Review: ‘Grey Gardens’ at the Ahmanson Theatre
By Erin Conley, OnStage Los Angeles Critic
July 15, 2016
Los Angeles CA – “It’s very difficult to keep the line between the past and the present.” In Grey Gardens, the musical based on the documentary of the same name, which opened this week at Center Theatre Group’s Ahmanson Theatre, the lines between past and present are both drawn and blurred. The audience must decide which of the characters to believe as the fascinating examination of a dysfunctional relationship between a mother and daughter unfolds.
Grey Gardens tells the true story of Edith Ewing Bouvier Beale (also known as “Big Edie”) and her daughter, Edith Bouvier Beale (“Little Edie”), the eccentric aunt and cousin of Jackie Kennedy. “Grey Gardens” is the name of their estate in East Hampton, New York, and a 1975 documentary depicted the strange, sad life of isolation and squalor the former socialites eventually came to lead. The musical version, with a book by Doug Wright, music by Scott Frankel, and lyrics by Michael Korie, is the first ever musical to be based on a documentary. It debuted in New York in 2006 and enjoyed a run on Broadway; the current Los Angeles production is a reprise of a brief 2015 production at the Bay Street Theater.
One of the most unique narrative devices Grey Gardens employs is that the actress (Rachel York) who plays Big Edie in act one plays Little Edie in act two. Broadway legend Betty Buckley plays Big Edie in act two, while Sarah Hunt plays Little Edie in act one. Act one, which takes place in 1941, is largely speculative and fictional, depicting one pivotal day in the lives of both Edies. Little Edie brings her high-society fiance, Joseph P. Kennedy Jr. (Josh Young), home to meet her family for the first time, and her mother’s selfish, spotlight-hogging, erratic behavior immediately drives him away, leaving a heartbroken Little Edie to flee Grey Gardens and move to New York to pursue a career in show business. Act two, which takes place 32 years later, is based on the documentary and rejoins the Beales in alarming circumstances—they are shut-ins, and their once spectacular home is flea-infested and overrun by dozens of cats. While the city constantly knocks on the door, citing them with health violations, the Beales fall deeper into a sad state of poverty and delusion, thanks to declining mental health and decades of resentment.
The two acts are drastically different in tone in a manner reminiscent of Into the Woods. While act one is much more traditional musical theatre, act two depicts a very heartbreaking situation that maintains a levity thanks to Michael Wilson’s smart directing and the brilliant performances. Perhaps accordingly, the show really comes to life in act two, which also makes use of the documentary device—movie-style scenes and images, some of which are pre-recorded and some of which are a live feed, are projected onstage, and we see a camera crew recording the action. The music is pleasant but ultimately forgettable, serving primarily as fodder for the larger than life characters to live out their fantasies.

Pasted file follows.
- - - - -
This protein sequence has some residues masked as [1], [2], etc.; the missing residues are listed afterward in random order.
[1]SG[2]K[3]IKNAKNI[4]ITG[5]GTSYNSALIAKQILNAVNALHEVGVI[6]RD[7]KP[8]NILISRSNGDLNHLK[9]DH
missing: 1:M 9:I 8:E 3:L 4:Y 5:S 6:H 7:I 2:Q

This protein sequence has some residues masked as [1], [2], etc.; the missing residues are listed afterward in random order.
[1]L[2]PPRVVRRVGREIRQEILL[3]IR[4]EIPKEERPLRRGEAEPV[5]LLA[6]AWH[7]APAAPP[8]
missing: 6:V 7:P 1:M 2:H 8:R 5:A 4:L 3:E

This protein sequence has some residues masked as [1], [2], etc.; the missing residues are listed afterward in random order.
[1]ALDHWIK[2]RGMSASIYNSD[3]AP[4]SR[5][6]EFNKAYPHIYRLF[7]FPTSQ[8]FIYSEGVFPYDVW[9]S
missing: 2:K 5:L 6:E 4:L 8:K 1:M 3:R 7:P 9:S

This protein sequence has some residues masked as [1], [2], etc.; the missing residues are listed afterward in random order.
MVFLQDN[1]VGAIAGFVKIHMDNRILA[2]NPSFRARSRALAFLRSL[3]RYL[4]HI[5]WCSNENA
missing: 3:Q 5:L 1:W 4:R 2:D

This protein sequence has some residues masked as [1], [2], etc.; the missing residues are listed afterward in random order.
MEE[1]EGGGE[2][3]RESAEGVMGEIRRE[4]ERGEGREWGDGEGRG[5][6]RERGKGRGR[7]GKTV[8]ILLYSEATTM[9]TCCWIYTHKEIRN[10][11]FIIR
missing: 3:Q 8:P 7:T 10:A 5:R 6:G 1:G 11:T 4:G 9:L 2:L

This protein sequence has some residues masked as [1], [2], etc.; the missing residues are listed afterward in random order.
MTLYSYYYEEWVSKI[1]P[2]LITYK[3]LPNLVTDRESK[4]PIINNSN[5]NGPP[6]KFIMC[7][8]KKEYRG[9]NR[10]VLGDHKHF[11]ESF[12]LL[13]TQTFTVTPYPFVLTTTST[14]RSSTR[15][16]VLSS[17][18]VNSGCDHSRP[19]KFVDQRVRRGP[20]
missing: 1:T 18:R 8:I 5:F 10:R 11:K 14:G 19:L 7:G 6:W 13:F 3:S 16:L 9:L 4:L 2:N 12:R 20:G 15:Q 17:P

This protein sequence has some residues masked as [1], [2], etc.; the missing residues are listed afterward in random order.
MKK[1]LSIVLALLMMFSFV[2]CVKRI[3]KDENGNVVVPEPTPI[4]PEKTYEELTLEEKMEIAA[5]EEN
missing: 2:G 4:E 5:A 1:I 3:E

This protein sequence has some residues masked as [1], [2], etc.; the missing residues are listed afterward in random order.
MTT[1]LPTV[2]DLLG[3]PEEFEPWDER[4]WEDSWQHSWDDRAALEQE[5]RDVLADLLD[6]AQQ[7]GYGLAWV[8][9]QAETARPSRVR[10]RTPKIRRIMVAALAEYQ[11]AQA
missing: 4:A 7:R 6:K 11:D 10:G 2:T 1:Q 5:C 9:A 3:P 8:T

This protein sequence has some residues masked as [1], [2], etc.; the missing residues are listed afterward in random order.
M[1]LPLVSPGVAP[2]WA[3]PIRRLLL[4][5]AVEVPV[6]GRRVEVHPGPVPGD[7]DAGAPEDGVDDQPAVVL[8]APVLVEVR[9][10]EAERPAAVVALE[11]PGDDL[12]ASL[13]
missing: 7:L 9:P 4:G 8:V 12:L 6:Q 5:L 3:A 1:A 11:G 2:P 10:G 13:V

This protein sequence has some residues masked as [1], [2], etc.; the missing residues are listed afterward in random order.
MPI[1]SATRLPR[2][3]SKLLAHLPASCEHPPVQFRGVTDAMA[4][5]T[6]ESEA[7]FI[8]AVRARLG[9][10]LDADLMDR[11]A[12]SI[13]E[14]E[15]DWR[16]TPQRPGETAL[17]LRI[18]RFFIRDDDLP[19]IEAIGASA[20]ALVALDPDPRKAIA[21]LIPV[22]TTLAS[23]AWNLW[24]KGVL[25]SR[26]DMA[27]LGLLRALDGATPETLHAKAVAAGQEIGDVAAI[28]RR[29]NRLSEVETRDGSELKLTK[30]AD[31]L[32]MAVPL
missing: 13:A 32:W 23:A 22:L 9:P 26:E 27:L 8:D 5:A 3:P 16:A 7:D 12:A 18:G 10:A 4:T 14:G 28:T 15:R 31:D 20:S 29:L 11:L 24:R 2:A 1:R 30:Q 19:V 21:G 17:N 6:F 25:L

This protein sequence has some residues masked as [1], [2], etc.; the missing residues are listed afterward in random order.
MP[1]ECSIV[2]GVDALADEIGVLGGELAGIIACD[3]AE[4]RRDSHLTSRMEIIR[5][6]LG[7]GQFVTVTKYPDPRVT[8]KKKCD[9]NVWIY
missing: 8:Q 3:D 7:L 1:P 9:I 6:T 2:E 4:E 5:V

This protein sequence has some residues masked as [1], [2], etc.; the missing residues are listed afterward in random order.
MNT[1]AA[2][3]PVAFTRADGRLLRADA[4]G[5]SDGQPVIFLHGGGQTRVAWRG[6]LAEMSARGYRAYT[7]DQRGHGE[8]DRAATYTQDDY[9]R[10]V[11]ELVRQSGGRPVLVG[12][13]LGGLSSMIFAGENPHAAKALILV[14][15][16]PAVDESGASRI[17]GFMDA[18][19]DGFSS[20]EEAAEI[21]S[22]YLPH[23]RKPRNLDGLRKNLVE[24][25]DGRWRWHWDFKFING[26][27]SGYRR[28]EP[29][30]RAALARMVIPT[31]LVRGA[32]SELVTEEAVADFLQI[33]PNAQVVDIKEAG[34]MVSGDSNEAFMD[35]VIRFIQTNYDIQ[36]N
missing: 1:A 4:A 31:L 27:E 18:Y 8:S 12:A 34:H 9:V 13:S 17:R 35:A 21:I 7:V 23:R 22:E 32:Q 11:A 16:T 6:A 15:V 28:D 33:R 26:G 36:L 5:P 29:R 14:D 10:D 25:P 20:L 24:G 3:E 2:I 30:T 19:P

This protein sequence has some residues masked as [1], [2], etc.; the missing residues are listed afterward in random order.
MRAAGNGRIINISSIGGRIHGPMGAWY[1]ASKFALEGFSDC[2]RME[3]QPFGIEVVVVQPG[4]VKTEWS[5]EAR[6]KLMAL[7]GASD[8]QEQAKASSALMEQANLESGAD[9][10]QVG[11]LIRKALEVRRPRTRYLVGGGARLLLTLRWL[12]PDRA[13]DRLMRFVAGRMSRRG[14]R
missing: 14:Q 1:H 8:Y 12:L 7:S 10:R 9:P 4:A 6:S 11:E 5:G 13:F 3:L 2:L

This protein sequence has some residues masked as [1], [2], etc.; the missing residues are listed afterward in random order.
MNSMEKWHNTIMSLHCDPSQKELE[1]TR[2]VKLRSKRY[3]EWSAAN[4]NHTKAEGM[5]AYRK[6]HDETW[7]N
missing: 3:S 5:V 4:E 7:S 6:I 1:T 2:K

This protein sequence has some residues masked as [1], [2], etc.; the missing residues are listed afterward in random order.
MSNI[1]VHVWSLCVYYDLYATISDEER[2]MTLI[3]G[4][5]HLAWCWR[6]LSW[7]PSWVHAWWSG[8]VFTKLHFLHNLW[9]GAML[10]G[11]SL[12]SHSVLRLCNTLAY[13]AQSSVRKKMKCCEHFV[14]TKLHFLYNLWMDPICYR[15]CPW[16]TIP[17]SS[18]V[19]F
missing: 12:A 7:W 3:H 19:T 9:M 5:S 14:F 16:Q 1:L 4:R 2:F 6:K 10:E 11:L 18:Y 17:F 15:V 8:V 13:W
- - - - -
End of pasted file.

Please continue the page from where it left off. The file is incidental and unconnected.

Speaking of characters, by far the most remarkable thing about this production is the master class in acting Ms. York and Ms. Buckley present. York’s subtle vulnerability will break your heart, just before she reels you back in with charisma and wit. The choice to have the same actress play both characters at different points only emphasizes the way the mother-daughter dynamic shifts throughout the piece—in act one, Little Edie is constantly embarrassed and burdened by Big Edie’s inappropriate behavior; in act two, she becomes the burden. It is never stated what exactly is wrong with the Beales, but it’s clear they both struggle with some type of mental illness, and Little Edie once expresses her fear that had her father returned home after divorcing her mother, he would have had her committed. Meanwhile, Buckley proves she is still every bit the stage legend she once was, and had the audience in the palm of her hand during her big numbers, “The Cake I Had” and “Jerry Likes My Corn.” In act one, Ms. Hunt is also delightful, with youthful energy and a strong, clear voice.
In many ways, both Beales are unreliable narrators, and in act two they frequently plead with the audience (the documentary device enables them to essentially break the fourth wall), trying to get them to believe a specific version of events. For example, Big Edie cherishes Jerry (also played by Josh Young), the neighborhood boy who provides them with food, supplies, and occasional companionship, while Little Edie is paranoid, distrustful, and convinced he is only interested in using them. There is so much wrong with the entire situation that it’s impossible to tell which—if either—interpretation is the truth. Perhaps unsurprisingly, the musical ends on a rather bleak note, but will certainly give you plenty to ponder after leaving the theater. Any flaws in the somewhat disjointed musical are easily forgiven by the tremendous performance vehicles it provides, and York and Buckley’s interpretations of these characters are not to be missed.